BY DR. LOUIS ALPERT
As an MIT alumnus and former mathematics instructor at the Institute, Ombudsman Alert has been granted permission from Editor David Rotman to quote directly from the most recent cover story of the MIT News, featuring Dr. Aviv Regev in the article “The Cartographer of Cells.”
“Aviv Regev helped pioneer single-cell genomics, now she’s co-chairing a massive effort to map the trillions of cells in the human body. Biology will never be the same!”
“Last October, Aviv Regev spoke to a gathering of international scientists at Israel’s Weizmann Institute of Science. For Regev, a computational and systems biologist at the Broad institute of MIT and Harvard, the gathering was also a homecoming of sorts. Regev earned her Ph.D. from Tel Aviv University in 2002.
Now, 15 years later, she was back to discuss one of the most ambitious projects in the History of Biology. This project, the ‘Human Cell Atlas,’ aims to create a reference map that categorizes all the approximately 37 trillion cells that make up a human!
“The cell atlas is often compared to the Human Genome Project, the monumental scientific collaboration that gave us a complete readout of human DNA, or what might be considered the unabridged cookbook for human life.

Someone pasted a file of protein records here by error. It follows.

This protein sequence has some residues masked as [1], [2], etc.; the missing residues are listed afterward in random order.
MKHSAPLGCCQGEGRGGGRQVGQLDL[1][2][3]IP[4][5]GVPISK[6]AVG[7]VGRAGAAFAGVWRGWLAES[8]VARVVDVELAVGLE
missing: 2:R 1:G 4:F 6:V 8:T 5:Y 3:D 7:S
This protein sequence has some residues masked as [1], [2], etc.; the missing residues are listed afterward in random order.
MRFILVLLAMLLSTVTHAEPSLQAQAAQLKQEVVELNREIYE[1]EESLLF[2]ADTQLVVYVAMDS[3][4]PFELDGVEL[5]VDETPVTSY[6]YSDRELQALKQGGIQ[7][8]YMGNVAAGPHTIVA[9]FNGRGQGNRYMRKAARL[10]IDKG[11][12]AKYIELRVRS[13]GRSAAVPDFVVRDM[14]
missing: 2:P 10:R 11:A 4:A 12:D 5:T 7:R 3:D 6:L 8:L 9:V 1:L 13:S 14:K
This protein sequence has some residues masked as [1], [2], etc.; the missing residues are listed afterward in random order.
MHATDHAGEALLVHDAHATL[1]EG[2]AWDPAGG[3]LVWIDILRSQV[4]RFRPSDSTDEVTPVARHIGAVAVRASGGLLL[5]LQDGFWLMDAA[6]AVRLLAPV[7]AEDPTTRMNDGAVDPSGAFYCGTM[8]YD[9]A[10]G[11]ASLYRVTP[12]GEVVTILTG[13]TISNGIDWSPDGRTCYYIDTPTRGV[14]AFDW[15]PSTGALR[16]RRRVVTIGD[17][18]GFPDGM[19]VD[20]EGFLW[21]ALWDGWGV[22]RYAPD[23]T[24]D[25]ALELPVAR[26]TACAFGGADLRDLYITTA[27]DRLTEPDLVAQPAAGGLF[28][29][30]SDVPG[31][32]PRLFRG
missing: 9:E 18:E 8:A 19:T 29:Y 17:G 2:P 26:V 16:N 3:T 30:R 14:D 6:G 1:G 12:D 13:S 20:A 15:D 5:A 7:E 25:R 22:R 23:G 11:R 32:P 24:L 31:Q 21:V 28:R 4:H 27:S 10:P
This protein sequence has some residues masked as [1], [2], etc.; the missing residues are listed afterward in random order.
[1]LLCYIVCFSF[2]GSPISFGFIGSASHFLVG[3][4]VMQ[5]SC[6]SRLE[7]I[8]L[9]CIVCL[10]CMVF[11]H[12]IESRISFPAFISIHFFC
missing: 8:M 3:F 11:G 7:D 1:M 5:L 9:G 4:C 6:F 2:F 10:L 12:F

“In a sense, the atlas is a continuation of that project’s work. But while the same DNA cookbook is found in every cell, each cell type reads only some of its recipes–that is, expresses only certain genes, following their DNA instructions to produce the proteins that carry out a cell’s activities. The promise of the Human Cell Atlas is to reveal which specific genes are expressed in every cell type and where the cells expressing these genes can be found.
“Speaking to her colleagues at the meeting in Israel, Regev is co-chairing the Human Cell Atlas Organizing Committee with Sarah Teichmann of the Wellcome Trust Sanger Institute….This committee had been under way for a year, and Regev, an MIT Biology Professor who is also Chair of the Faculty of the Broad and Director of the Klarmann Cell Observatory and Cell Circuits Program, was reviewing a newly published paper detailing how the Human Cell Atlas is expected to change the way we diagnose, monitor and treat disease.”
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